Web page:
Starmer says ‘fighting must stop now’ in Gaza conflict

Sir Keir Starmer called for a “ceasefire that lasts” in Gaza – ahead of a vote in the Commons which risks re-opening Labour divisions on the issue.

The Labour leader, fresh from an appearance at a gathering of top politicians in Germany, said every conversation there had focused on what could be done to end the crisis in the Middle East.

“Not just for now, not just for a pause, but permanently. A ceasefire that lasts. That is what must happen now. The fighting must stop now,” he said in a a speech to the Scottish Labour conference.

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It comes a day after Scottish Labour unanimously backed a motion calling for an immediate end to the conflict.

However a Labour source suggested this was not what Sir Keir was endorsing and his comments are set within the context of any ceasefire being lasting and sustainable and coming from both sides, alongside the release of hostages.

Sir Keir’s position on the war in the Middle East has caused a rift within Labour, as many MPs want him to explicitly back an immediate end to the fighting.

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There are fears of a fresh row this week, when MPs will vote on a second SNP-led motion on an immediate ceasefire in Gaza.

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Anas Sarwar grilled over differences with UK Labour

In the previous vote in November, Sir Keir’s decision to favour “humanitarian pauses” led to the departure of 10 shadow ministers and parliamentary aides who rebelled to back a full ceasefire.

But the party’s position has hardened somewhat since then, with the Labour leader joining criticism of Israeli leader Benjamin Netanyahu’s rejection of a two-state solution and talking about the need for a “sustainable ceasefire”.

The Labour leadership has not confirmed how its MPs would be asked to vote on the SNP motion. Shadow foreign secretary David Lammy suggested on Sunday it would depend on the wording.

The party is under pressure given the position of Scottish Labour leader Anas Sarwar, who described the SNP motion as “perfectly reasonable”.

Mr Sarwar himself is facing pressure to whip his two Scottish Labour MPs – Ian Murray and Michael Shanks – to vote for the SNP motion.

‘Not much difference’ between Scotland and UK Labour position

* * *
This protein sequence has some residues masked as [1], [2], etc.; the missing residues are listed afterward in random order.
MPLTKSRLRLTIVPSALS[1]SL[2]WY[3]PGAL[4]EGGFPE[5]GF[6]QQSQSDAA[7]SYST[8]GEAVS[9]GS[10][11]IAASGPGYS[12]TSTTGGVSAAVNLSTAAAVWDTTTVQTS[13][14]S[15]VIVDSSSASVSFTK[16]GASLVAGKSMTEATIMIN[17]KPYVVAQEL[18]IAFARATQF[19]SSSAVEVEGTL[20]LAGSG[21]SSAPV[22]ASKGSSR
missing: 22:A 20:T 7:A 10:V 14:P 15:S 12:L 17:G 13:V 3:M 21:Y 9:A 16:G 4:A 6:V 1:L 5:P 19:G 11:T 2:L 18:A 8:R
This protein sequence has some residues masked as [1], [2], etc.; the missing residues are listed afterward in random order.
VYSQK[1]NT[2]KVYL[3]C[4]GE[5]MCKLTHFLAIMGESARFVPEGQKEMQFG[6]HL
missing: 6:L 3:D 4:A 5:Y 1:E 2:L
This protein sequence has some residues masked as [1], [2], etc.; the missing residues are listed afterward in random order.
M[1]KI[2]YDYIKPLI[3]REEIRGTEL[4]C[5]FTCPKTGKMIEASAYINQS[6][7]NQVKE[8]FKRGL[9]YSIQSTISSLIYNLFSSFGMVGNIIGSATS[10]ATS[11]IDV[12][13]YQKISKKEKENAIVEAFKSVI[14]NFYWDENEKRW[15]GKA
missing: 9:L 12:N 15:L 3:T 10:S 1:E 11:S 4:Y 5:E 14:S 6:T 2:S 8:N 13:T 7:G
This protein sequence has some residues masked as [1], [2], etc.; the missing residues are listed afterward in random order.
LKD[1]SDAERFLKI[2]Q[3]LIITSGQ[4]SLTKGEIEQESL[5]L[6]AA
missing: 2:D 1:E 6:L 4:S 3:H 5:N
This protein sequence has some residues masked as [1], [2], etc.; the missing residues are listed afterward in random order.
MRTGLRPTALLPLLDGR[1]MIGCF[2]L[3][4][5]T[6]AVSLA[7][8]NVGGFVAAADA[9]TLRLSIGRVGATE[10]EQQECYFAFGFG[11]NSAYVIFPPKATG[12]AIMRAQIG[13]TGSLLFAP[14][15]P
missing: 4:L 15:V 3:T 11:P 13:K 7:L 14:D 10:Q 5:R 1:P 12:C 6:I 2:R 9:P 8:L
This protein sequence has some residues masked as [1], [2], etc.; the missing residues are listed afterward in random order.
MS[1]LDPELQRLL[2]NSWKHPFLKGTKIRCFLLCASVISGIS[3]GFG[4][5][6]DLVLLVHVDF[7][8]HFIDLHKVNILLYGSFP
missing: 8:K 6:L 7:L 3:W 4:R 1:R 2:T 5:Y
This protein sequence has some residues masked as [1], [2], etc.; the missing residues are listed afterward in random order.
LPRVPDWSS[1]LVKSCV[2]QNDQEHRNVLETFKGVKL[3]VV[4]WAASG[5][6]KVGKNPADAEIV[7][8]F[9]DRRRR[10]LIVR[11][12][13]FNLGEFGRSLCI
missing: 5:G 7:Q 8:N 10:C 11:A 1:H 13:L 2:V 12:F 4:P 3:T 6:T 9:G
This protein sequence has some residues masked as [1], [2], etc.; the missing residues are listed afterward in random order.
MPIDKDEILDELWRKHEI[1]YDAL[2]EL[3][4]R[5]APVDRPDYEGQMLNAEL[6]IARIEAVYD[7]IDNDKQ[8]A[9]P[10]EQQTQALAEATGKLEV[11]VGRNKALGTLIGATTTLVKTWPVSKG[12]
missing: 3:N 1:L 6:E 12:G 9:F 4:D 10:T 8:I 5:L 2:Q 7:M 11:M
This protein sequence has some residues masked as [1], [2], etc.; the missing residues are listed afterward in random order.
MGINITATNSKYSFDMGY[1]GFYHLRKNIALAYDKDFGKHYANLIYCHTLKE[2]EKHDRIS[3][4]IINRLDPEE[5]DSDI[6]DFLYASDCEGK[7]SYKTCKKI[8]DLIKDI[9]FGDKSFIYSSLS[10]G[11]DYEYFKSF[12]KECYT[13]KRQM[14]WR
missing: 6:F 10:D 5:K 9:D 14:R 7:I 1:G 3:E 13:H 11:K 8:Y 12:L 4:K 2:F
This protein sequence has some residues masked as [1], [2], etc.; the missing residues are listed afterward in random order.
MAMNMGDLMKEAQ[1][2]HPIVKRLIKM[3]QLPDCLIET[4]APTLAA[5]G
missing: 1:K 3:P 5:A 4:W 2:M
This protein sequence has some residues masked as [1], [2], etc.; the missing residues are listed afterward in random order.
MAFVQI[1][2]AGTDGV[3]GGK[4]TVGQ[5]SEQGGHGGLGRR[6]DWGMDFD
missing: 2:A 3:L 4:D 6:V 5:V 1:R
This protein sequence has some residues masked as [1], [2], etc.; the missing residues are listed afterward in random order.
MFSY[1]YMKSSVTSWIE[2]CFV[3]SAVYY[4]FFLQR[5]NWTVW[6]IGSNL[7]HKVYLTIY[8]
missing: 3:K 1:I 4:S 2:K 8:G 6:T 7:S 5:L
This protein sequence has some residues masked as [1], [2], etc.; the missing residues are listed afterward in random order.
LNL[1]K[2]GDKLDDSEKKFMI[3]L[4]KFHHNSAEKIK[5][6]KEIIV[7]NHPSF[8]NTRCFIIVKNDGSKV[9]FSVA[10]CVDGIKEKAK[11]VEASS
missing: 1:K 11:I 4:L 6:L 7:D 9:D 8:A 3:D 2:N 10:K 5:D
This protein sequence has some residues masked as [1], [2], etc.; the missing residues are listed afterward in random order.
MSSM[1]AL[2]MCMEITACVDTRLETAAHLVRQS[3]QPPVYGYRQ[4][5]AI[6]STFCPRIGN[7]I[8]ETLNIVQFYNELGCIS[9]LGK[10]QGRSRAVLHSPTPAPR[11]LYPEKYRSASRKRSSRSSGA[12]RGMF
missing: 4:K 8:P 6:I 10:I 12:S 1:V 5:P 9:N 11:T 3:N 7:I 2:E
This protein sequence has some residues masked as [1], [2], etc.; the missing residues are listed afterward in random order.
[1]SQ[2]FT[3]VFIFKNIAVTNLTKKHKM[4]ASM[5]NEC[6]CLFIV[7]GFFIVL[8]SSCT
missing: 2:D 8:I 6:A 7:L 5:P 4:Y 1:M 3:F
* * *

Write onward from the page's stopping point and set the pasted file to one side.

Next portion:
Earlier, he played down perceived differences between his position and that of Sir Keir.

He told Sunday Morning With Trevor Philips (SMTP) that Scottish Labour’s motion was not calling for Israel to “unilaterally” stop their actions in Gaza but rather, “an to end violence both ways”.

He said: “A ceasefire means the end of violence and rocket fire in Gaza, but also absolutely has to mean an end to rocket fire coming out of Gaza.

“It also includes the immediate release of hostages… alongside humanitarian aid needing to get in and the pathway to a two-state solution.

“In terms of where the position relates to the UK Labour Party and the Scottish Labour Party, I actually don’t think there’s much difference.”

Mr Sarwar said rather than focus on the position of two opposition parties, next week’s debate should focus on how to get parliament to find an agreement as a majority.

He said: “The Conservatives still have a majority in parliament.

Scottish Labour leader Anas Sarwar speaking during the Labour Party Conference in Liverpool. Picture date: Monday October 9, 2023.
Scottish Labour leader Anas Sarwar. Pic: PA

“How do we get a majority that sends a unified message to Israel and in Palestine that we need the violence to stop right now? That should be our ambition rather than making this a debate about two opposition parties.”

Mr Lammy also sought to play down the idea that the party was divided on the issue, telling the BBC’s Sunday With Laura Kuenssberg: “I fully understand that Scottish colleagues want the fighting to stop now, we’ve been saying that for weeks, so we agree with them.”

But he added: “I’m not sure that what’s flying around on Twitter says anything about it being sustainable.

“You can have a ceasefire that lasts for a few days. We want the ceasefire to last and to be permanent and to move towards the diplomatic solution. It will only be a political solution that brings an end to this.”

He declined to say how MPs might vote, saying: “I haven’t seen the motion, it’s not yet put down, we will scrutinise that motion as is our way in Parliament and we will take it from there.”

SNP invites Starmer for meeting

Stephen Flynn during PMQs
Stephen Flynn has invited Starmer for a meeting

The SNP has now written to Sir Keir offering a meeting to discuss the vote.

In a letter to the Labour leader published on Sunday, the SNP’s Westminster leader Stephen Flynn said that death toll in the conflict has now risen to more than 29,000 and thousands more children have been killed. “It is long past time that the entire international community collectively said ‘stop’.”

Pointing to Mr Sarwar’s comments he said: “In the absence of contact from any of your Labour Party colleagues, I am now writing to make clear that I am of course willing to have such a discussion. Given the importance of this issue – literally a discussion on life and death – the very least the public would expect is that the leaders of the SNP and the Labour Party at Westminster can sit down and have a discussion on this ceasefire motion.

“I am therefore proposing, and offering, that we meet tomorrow to discuss Wednesday’s ceasefire motion. I will make sure my own diary is made flexible to ensure this meeting can take place as soon as possible.”